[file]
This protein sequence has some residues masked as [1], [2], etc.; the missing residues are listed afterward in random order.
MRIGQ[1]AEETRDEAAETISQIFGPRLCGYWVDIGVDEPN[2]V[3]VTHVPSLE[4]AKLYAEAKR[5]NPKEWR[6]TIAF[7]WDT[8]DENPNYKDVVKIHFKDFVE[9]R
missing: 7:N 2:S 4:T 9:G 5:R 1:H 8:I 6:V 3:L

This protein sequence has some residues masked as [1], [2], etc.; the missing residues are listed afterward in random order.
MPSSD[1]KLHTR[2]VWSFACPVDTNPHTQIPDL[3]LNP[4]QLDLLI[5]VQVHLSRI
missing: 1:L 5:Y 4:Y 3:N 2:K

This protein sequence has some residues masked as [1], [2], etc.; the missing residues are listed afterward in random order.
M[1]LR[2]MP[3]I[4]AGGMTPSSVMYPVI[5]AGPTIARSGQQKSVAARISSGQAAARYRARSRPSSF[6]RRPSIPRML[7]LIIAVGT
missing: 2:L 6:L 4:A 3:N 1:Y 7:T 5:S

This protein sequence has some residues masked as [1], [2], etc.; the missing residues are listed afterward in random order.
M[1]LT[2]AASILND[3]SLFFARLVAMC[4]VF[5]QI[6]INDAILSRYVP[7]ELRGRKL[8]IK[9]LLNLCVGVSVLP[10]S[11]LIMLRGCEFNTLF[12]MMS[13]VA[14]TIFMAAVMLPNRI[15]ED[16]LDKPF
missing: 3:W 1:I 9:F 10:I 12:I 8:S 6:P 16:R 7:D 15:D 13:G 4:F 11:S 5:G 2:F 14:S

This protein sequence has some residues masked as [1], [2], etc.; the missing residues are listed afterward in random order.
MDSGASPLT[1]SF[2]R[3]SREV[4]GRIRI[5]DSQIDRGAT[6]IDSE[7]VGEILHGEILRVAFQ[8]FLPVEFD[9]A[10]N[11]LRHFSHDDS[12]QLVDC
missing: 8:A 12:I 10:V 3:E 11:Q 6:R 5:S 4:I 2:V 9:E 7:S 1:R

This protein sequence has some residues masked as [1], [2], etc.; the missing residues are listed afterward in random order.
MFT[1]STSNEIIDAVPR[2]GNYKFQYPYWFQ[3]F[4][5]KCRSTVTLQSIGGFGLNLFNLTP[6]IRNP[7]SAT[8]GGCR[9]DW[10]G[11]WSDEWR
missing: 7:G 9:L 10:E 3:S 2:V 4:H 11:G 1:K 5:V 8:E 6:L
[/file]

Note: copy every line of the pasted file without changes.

This protein sequence has some residues masked as [1], [2], etc.; the missing residues are listed afterward in random order.
MRIGQ[1]AEETRDEAAETISQIFGPRLCGYWVDIGVDEPN[2]V[3]VTHVPSLE[4]AKLYAEAKR[5]NPKEWR[6]TIAF[7]WDT[8]DENPNYKDVVKIHFKDFVE[9]R
missing: 7:N 2:S 4:T 9:G 5:R 1:H 8:I 6:V 3:L

This protein sequence has some residues masked as [1], [2], etc.; the missing residues are listed afterward in random order.
MPSSD[1]KLHTR[2]VWSFACPVDTNPHTQIPDL[3]LNP[4]QLDLLI[5]VQVHLSRI
missing: 1:L 5:Y 4:Y 3:N 2:K

This protein sequence has some residues masked as [1], [2], etc.; the missing residues are listed afterward in random order.
M[1]LR[2]MP[3]I[4]AGGMTPSSVMYPVI[5]AGPTIARSGQQKSVAARISSGQAAARYRARSRPSSF[6]RRPSIPRML[7]LIIAVGT
missing: 2:L 6:L 4:A 3:N 1:Y 7:T 5:S

This protein sequence has some residues masked as [1], [2], etc.; the missing residues are listed afterward in random order.
M[1]LT[2]AASILND[3]SLFFARLVAMC[4]VF[5]QI[6]INDAILSRYVP[7]ELRGRKL[8]IK[9]LLNLCVGVSVLP[10]S[11]LIMLRGCEFNTLF[12]MMS[13]VA[14]TIFMAAVMLPNRI[15]ED[16]LDKPF
missing: 3:W 1:I 9:F 10:I 12:I 8:S 6:P 16:R 7:D 15:D 13:G 4:F 11:S 5:G 2:F 14:S

This protein sequence has some residues masked as [1], [2], etc.; the missing residues are listed afterward in random order.
MDSGASPLT[1]SF[2]R[3]SREV[4]GRIRI[5]DSQIDRGAT[6]IDSE[7]VGEILHGEILRVAFQ[8]FLPVEFD[9]A[10]N[11]LRHFSHDDS[12]QLVDC
missing: 8:A 12:I 10:V 3:E 11:Q 6:R 5:S 4:I 2:V 9:E 7:S 1:R

This protein sequence has some residues masked as [1], [2], etc.; the missing residues are listed afterward in random order.
MFT[1]STSNEIIDAVPR[2]GNYKFQYPYWFQ[3]F[4][5]KCRSTVTLQSIGGFGLNLFNLTP[6]IRNP[7]SAT[8]GGCR[9]DW[10]G[11]WSDEWR
missing: 7:G 9:L 10:E 3:S 2:V 4:H 11:G 1:K 5:V 8:E 6:L